Vatican Training Manual Says Bishops Are ‘Not Necessarily’ Responsible For Reporting Child Abuse


A training manual being used by the Catholic Church advises that bishops do not necessarily have to report child abuse allegations to the police.

The document suggests leaving the decision to the family of the victim, according to the Guardian.

The passage in the manual was uncovered by journalist John Allen.

“According to the state of civil laws of each country where reporting is obligatory, it is not necessarily the duty of the bishop to report suspects to authorities, the police or state prosecutors in the moment when they are made aware of crimes or sinful deeds,” the document states, according to the Guardian.

Instead, it suggests initiating internal investigations.

Pope Francis set up the Pontifical Commission for the Protection of Minors in 2014 and tasked it with developing proposals to safeguard children from abuse.

But SNAP, a victims’ advocacy group, believes that the latest revelation shows that little has changed in the Catholic Church.

“It’s infuriating, and dangerous, that so many believe the myth that bishops are changing how they deal with abuse and that so little attention is paid when evidence to the contrary – like this disclosure by Allen – emerges,” the SNAP statement read.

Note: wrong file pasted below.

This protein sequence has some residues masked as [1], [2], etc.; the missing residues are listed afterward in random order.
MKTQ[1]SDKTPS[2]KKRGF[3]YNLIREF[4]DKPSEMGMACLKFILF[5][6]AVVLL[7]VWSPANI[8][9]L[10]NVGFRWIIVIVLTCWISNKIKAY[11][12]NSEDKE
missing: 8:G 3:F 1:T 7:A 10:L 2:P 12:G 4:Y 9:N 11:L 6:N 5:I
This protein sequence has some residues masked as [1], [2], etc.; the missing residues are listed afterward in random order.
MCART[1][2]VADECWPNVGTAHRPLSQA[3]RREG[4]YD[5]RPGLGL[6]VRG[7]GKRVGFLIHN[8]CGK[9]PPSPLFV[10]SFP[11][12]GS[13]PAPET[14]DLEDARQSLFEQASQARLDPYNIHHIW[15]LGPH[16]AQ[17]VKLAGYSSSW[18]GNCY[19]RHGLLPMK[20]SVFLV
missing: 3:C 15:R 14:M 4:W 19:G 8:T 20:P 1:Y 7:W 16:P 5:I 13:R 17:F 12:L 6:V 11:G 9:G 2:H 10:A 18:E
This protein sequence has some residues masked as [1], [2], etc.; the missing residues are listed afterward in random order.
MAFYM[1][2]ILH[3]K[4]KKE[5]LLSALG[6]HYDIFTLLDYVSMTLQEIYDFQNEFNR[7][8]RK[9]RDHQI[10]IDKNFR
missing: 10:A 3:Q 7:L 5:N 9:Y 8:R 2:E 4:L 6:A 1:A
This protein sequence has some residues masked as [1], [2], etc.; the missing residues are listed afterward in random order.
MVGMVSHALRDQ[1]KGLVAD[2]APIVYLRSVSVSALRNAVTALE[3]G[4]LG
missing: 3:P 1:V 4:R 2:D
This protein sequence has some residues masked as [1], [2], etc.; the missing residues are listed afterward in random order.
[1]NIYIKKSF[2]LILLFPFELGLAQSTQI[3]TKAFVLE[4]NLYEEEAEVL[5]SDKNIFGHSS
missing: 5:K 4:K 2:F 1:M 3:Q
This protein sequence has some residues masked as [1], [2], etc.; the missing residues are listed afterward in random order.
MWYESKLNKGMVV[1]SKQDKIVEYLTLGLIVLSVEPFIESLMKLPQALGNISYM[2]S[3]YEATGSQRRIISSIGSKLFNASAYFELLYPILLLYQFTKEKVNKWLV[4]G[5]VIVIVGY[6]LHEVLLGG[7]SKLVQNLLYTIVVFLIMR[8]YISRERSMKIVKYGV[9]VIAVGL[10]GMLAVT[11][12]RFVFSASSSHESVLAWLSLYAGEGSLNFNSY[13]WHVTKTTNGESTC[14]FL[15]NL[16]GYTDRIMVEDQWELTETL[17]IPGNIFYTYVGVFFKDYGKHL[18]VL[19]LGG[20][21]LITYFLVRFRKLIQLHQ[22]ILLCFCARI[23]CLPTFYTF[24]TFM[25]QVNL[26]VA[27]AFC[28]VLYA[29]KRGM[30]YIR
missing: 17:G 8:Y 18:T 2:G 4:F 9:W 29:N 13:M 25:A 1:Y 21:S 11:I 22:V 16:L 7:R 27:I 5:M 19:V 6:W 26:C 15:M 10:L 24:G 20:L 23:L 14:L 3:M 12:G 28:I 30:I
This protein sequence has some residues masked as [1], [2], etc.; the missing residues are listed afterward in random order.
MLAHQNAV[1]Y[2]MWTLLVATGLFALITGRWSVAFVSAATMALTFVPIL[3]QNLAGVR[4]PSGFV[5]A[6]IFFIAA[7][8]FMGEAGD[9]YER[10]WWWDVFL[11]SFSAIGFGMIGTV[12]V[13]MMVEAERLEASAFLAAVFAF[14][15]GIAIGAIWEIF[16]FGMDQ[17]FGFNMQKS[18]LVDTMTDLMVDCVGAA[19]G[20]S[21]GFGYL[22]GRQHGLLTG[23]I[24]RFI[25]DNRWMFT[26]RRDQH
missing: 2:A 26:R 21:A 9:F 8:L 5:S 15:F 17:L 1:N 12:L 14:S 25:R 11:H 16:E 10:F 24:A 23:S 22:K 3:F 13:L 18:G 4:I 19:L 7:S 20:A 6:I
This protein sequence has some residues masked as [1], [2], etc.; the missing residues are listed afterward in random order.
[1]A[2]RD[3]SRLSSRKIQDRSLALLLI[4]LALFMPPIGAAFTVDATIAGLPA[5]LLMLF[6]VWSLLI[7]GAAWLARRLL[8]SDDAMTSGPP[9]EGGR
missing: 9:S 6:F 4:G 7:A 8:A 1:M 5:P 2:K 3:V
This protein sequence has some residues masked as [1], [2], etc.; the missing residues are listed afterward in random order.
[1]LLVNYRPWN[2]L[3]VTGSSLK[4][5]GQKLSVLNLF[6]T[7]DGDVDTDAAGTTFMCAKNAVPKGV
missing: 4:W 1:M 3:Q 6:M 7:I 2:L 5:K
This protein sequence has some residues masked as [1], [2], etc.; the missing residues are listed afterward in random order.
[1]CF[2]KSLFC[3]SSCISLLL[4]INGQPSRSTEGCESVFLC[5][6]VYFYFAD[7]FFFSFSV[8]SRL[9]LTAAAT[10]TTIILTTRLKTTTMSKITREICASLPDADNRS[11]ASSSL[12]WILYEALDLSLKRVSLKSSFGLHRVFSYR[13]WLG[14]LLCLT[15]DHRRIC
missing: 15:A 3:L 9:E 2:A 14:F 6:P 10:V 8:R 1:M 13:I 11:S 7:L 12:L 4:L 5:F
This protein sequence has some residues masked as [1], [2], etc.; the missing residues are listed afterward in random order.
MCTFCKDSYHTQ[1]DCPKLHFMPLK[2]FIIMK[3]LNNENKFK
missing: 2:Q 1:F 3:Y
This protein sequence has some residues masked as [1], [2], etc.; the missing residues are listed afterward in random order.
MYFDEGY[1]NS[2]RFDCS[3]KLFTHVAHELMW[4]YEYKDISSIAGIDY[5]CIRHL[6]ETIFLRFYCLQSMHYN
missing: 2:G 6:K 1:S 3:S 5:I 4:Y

SNAP’s criticism came just days after Peter Saunders, a victim of abuse appointed to the commission by Francis in 2014, was unanimously suspended by the other members.

A statement from the commission said that after commissioners considered the “direction and purpose” of their work, “it was decided that Mr. Peter Saunders would take a leave of absence from his membership to consider how he might best support the commission’s work,” the National Catholic Register reported.

Saunders denounced the move as “outrageous,” adding “the statement occurred before I had had any time to reflect on what I might do.”

An anonymous Vatican source said the conflict with Saunders was over his support for the commission intervening in specific cases of child abuse, a role which the Church opposes.

In a separate statement, the commission outlined several steps it had undertaken to tackle the problem of clerical child abuse. This included the announcement that 19 representatives from four continents would take part in the first diploma course in safeguarding minors at the Pontifical Gregorian University, and a request to Pope Francis that he remind church authorities of the importance of responding directly to abuse victims.

Sources: The Guardian, National Catholic Register / Photo credit: Wikicommons

Popular Video